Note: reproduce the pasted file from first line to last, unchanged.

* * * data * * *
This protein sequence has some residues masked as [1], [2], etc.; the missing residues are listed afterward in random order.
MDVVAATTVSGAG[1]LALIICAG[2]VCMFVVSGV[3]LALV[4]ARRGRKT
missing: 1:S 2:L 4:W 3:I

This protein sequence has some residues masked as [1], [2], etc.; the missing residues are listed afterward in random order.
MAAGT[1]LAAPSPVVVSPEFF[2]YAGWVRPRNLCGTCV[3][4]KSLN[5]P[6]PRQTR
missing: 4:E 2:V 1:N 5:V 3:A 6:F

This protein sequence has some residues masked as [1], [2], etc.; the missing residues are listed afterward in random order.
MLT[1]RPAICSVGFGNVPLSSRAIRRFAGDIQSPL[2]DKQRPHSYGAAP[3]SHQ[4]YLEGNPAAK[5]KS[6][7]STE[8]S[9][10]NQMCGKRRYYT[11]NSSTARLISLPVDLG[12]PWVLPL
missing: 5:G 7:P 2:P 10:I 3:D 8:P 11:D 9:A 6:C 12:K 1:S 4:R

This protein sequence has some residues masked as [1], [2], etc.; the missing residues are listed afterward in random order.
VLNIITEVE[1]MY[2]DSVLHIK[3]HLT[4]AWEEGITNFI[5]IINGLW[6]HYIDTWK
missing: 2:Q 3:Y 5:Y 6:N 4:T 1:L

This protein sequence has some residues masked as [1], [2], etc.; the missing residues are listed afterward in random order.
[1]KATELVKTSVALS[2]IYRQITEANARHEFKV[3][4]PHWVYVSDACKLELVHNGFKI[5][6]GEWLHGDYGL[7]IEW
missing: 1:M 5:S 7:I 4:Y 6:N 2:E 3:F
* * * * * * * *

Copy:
This protein sequence has some residues masked as [1], [2], etc.; the missing residues are listed afterward in random order.
MDVVAATTVSGAG[1]LALIICAG[2]VCMFVVSGV[3]LALV[4]ARRGRKT
missing: 1:S 2:L 4:W 3:I

This protein sequence has some residues masked as [1], [2], etc.; the missing residues are listed afterward in random order.
MAAGT[1]LAAPSPVVVSPEFF[2]YAGWVRPRNLCGTCV[3][4]KSLN[5]P[6]PRQTR
missing: 4:E 2:V 1:N 5:V 3:A 6:F

This protein sequence has some residues masked as [1], [2], etc.; the missing residues are listed afterward in random order.
MLT[1]RPAICSVGFGNVPLSSRAIRRFAGDIQSPL[2]DKQRPHSYGAAP[3]SHQ[4]YLEGNPAAK[5]KS[6][7]STE[8]S[9][10]NQMCGKRRYYT[11]NSSTARLISLPVDLG[12]PWVLPL
missing: 5:G 7:P 2:P 10:I 3:D 8:P 11:D 9:A 6:C 12:K 1:S 4:R

This protein sequence has some residues masked as [1], [2], etc.; the missing residues are listed afterward in random order.
VLNIITEVE[1]MY[2]DSVLHIK[3]HLT[4]AWEEGITNFI[5]IINGLW[6]HYIDTWK
missing: 2:Q 3:Y 5:Y 6:N 4:T 1:L

This protein sequence has some residues masked as [1], [2], etc.; the missing residues are listed afterward in random order.
[1]KATELVKTSVALS[2]IYRQITEANARHEFKV[3][4]PHWVYVSDACKLELVHNGFKI[5][6]GEWLHGDYGL[7]IEW
missing: 1:M 5:S 7:I 4:Y 6:N 2:E 3:F